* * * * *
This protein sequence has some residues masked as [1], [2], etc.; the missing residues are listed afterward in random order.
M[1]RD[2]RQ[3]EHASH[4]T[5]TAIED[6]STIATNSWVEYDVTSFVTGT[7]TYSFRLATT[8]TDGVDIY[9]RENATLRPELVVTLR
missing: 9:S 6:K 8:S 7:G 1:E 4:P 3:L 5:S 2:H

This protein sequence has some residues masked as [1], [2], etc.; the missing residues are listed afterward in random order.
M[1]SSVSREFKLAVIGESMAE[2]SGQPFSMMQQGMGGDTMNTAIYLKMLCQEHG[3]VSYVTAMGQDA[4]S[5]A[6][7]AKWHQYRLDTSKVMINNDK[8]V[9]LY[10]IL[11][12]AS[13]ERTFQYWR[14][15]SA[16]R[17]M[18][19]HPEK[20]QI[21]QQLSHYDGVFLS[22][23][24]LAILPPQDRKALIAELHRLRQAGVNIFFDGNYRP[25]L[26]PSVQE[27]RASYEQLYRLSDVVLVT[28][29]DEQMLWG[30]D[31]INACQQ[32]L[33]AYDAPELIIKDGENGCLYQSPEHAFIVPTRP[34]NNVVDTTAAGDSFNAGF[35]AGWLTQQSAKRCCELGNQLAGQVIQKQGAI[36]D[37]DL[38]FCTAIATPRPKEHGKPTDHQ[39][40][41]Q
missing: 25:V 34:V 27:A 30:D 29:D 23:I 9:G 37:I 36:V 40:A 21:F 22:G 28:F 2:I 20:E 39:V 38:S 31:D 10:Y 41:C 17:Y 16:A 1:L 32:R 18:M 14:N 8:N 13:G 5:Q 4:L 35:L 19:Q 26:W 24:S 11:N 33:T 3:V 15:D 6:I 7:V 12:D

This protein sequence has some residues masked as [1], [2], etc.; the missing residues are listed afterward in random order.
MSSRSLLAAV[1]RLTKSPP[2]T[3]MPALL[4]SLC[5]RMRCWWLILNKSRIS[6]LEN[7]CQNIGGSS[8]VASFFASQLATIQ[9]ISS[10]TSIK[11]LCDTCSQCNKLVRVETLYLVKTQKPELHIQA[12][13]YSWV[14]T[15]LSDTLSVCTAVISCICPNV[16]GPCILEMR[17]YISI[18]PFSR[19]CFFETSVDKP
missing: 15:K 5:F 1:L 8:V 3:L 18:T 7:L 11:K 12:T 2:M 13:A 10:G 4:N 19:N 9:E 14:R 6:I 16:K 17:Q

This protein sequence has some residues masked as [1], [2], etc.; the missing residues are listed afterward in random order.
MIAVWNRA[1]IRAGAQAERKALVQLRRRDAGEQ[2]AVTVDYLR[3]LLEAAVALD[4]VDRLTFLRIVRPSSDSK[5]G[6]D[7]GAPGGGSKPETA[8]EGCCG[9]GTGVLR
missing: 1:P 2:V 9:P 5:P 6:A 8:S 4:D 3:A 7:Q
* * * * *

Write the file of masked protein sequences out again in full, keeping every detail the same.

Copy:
This protein sequence has some residues masked as [1], [2], etc.; the missing residues are listed afterward in random order.
M[1]RD[2]RQ[3]EHASH[4]T[5]TAIED[6]STIATNSWVEYDVTSFVTGT[7]TYSFRLATT[8]TDGVDIY[9]RENATLRPELVVTLR
missing: 9:S 6:K 8:S 7:G 1:E 4:P 3:L 5:S 2:H

This protein sequence has some residues masked as [1], [2], etc.; the missing residues are listed afterward in random order.
M[1]SSVSREFKLAVIGESMAE[2]SGQPFSMMQQGMGGDTMNTAIYLKMLCQEHG[3]VSYVTAMGQDA[4]S[5]A[6][7]AKWHQYRLDTSKVMINNDK[8]V[9]LY[10]IL[11][12]AS[13]ERTFQYWR[14][15]SA[16]R[17]M[18][19]HPEK[20]QI[21]QQLSHYDGVFLS[22][23][24]LAILPPQDRKALIAELHRLRQAGVNIFFDGNYRP[25]L[26]PSVQE[27]RASYEQLYRLSDVVLVT[28][29]DEQMLWG[30]D[31]INACQQ[32]L[33]AYDAPELIIKDGENGCLYQSPEHAFIVPTRP[34]NNVVDTTAAGDSFNAGF[35]AGWLTQQSAKRCCELGNQLAGQVIQKQGAI[36]D[37]DL[38]FCTAIATPRPKEHGKPTDHQ[39][40][41]Q
missing: 25:V 34:V 27:A 30:D 29:D 23:I 9:G 37:I 36:V 40:A 21:F 22:G 28:F 2:I 20:E 39:V 38:S 31:D 10:Y 41:C 17:Y 16:A 1:L 32:R 18:M 14:N 8:N 13:G 5:Q 4:L 35:L 19:Q 26:W 24:S 11:N 33:T 3:V 15:D 6:I 7:V 12:D

This protein sequence has some residues masked as [1], [2], etc.; the missing residues are listed afterward in random order.
MSSRSLLAAV[1]RLTKSPP[2]T[3]MPALL[4]SLC[5]RMRCWWLILNKSRIS[6]LEN[7]CQNIGGSS[8]VASFFASQLATIQ[9]ISS[10]TSIK[11]LCDTCSQCNKLVRVETLYLVKTQKPELHIQA[12][13]YSWV[14]T[15]LSDTLSVCTAVISCICPNV[16]GPCILEMR[17]YISI[18]PFSR[19]CFFETSVDKP
missing: 15:K 5:F 1:L 8:V 3:L 18:T 7:L 11:K 12:T 2:M 13:A 10:G 4:N 19:N 9:E 14:R 6:I 16:K 17:Q

This protein sequence has some residues masked as [1], [2], etc.; the missing residues are listed afterward in random order.
MIAVWNRA[1]IRAGAQAERKALVQLRRRDAGEQ[2]AVTVDYLR[3]LLEAAVALD[4]VDRLTFLRIVRPSSDSK[5]G[6]D[7]GAPGGGSKPETA[8]EGCCG[9]GTGVLR
missing: 1:P 2:V 9:P 5:P 6:A 8:S 4:D 3:A 7:Q